Even with virtual simulation, it can be argued that the advanced clinical laboratory workplace skill acquisition cannot be well replicated within a HEI setting. With increasingly automated testing in clinical laboratories, the use of large multi-channel analytical platforms and advances in digital technologies, there is less of an emphasis on conventional discipline specific tasks and manual methods. Instead, there is a need for a flexible, cross-disciplinary workforce with broad skills mix to allow to adapt to service needs. Thus, vital skills now required of graduates may include an awareness of automation and analytical platforms, research and innovation, leadership, digital and ICT competency, method validation, quality assurance and bioinformatics (71, 77, 78). It has been suggested that transforming the curriculum to support the development of such skills is possible through online learning and may better prepare Bioscience graduates for industry needs (71), rather than just those handful that are able to secure one of the limited placement opportunities. Thus, the pandemic may have presented an opportunity to revise and adapt current curriculum to reflect service needs whilst reducing the strain on HEI laboratory resources. Some on campus laboratory classes could be replaced with data analysis projects that promote bioinformatics, problem-solving, and interpretation skills (79) that are highly appliable to many disciplines in biomedical science today. This could also offer increased flexibility and a greater choice to students in their final year research endeavours, which can improve their motivation and engagement (77). Indeed, the Royal Society of Biology (RSB) recognised this prior to the pandemic as evidenced in their updated accreditation requirements (79, 80). The pandemic accelerated the adoption of such strategies by the IBMS, who have published some examples of final year projects that can be carried out remotely and fulfil the IBMS accreditation requirement for Biomedical Science degrees (71, 81). Off-site “dry” research projects also present an opportunity for collaboration between HEIs, students, and industry and a chance to expand placement provision, usually limited by industry resources and willingness (82). Benefits include a wider choice of project types, an understanding of industry needs, and improved employability for students. HEIs can form valuable links with industry and keep up to date with current practice which will enhance teaching. Finally, industry partners can benefit from expanding their pool of appropriately skilled graduates and welcome the introduction of new ideas and innovations into their organisation (71). Projects can be designed around industry needs to have a real-life impact. Although some examples of this are already in place, they are limited. The pandemic has highlighted their potential and as a possible solution for tackling the lack of placement opportunities for students (71). One example of such a venture (83) created a digital internship for Microbiology students that enabled collaboration, research skills, communication, scientific literacy, and digital competency. Students worked remotely with peers in a team, supervised by the faculty, to annotate a series of Microbiology podcasts discussing the latest research and techniques from primary sources. Students were tasked with aligning the podcast content to the professional standards and curriculum learning outcomes, while annotating them accordingly. In addition to the plethora of skills achieved by the students, the internship created work experience opportunities, improved course engagement, and created valuable education resources for teaching (83).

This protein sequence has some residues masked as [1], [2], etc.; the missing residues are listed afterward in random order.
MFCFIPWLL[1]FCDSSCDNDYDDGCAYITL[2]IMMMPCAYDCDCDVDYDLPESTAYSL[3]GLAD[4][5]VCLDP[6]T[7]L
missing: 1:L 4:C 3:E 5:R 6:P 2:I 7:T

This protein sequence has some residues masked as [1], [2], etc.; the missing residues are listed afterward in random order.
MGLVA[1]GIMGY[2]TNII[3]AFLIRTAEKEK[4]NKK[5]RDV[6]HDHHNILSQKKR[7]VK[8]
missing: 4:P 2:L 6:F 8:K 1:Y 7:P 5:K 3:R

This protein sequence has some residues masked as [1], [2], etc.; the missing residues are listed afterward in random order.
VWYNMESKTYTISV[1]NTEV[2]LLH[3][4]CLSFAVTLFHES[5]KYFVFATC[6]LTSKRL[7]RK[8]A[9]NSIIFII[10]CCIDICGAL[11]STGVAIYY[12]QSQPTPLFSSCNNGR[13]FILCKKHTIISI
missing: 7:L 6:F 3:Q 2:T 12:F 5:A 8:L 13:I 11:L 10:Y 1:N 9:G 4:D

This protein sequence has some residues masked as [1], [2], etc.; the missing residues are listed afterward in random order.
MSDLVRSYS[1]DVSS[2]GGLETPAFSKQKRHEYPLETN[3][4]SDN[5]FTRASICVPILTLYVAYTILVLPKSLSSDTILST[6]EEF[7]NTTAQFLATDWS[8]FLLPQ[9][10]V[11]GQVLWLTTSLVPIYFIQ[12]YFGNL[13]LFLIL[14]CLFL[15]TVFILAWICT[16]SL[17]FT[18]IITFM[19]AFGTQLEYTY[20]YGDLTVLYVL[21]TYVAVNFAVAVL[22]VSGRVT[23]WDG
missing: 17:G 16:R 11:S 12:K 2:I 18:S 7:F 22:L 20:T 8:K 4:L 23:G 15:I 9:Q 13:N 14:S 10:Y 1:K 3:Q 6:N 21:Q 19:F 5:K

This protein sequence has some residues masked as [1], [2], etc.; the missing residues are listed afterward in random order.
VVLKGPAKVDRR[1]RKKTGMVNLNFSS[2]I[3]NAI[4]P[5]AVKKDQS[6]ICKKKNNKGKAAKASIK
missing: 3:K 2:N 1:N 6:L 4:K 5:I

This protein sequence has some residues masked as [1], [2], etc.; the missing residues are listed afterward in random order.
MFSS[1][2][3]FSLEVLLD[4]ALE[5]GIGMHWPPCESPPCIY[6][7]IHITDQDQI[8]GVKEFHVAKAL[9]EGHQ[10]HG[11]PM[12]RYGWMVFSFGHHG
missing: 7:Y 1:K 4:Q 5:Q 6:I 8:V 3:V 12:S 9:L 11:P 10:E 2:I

Virtual technologies such a virtual reality, augmented reality, and serious gamification may be a good addition to course programmes to better prepare students for industry, providing they remain up to date and relevant. Such methods can immerse students in a virtual, yet real life workplace scenario, where they can make mistakes and learn from them without causing harm to peers or patients (46, 67). Applications could be tailored to recreate clinical laboratory situations that cannot be well replicated in HEI facilities, e.g., prioritising urgent samples or preventing pre-analytical variables such as incorrect blood tube use, as demonstrated in a recent study (67). Although, more research on the effectiveness of digital simulations for laboratory training are warranted (82), there are clear benefits to incorporating them into teaching practices to improve student understanding and engagement in practical sessions (74, 75).